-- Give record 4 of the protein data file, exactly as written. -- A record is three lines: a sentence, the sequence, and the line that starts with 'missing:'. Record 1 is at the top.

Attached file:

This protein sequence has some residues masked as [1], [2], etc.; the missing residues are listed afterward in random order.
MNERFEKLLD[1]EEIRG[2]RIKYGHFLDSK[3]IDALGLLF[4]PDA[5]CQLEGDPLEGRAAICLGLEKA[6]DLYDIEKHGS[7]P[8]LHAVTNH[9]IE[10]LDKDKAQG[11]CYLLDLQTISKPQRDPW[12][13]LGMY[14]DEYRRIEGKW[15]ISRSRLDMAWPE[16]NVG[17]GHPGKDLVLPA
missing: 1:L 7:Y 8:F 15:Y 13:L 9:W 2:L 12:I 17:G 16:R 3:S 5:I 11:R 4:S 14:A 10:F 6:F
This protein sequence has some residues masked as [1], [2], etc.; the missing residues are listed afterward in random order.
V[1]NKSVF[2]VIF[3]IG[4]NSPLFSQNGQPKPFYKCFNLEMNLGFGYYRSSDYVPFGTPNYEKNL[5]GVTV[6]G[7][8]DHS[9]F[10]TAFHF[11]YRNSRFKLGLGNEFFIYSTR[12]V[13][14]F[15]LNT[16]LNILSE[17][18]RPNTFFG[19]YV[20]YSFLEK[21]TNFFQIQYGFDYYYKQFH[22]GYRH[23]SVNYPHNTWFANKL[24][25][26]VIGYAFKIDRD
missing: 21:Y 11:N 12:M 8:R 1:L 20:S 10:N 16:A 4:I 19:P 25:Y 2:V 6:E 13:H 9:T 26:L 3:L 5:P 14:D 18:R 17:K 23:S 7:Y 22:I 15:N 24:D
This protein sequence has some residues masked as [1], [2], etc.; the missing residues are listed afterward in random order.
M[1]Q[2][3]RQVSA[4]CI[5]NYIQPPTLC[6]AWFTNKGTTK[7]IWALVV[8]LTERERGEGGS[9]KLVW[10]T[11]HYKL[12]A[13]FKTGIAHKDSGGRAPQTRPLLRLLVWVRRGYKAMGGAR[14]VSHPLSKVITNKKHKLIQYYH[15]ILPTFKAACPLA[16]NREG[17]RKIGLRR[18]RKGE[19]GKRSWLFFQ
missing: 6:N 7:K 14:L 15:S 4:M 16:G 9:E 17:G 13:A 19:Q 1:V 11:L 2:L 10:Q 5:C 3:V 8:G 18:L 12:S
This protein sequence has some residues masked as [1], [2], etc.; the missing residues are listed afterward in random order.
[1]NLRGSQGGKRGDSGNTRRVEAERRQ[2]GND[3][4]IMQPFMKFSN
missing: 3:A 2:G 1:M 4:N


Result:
This protein sequence has some residues masked as [1], [2], etc.; the missing residues are listed afterward in random order.
[1]NLRGSQGGKRGDSGNTRRVEAERRQ[2]GND[3][4]IMQPFMKFSN
missing: 3:A 2:G 1:M 4:N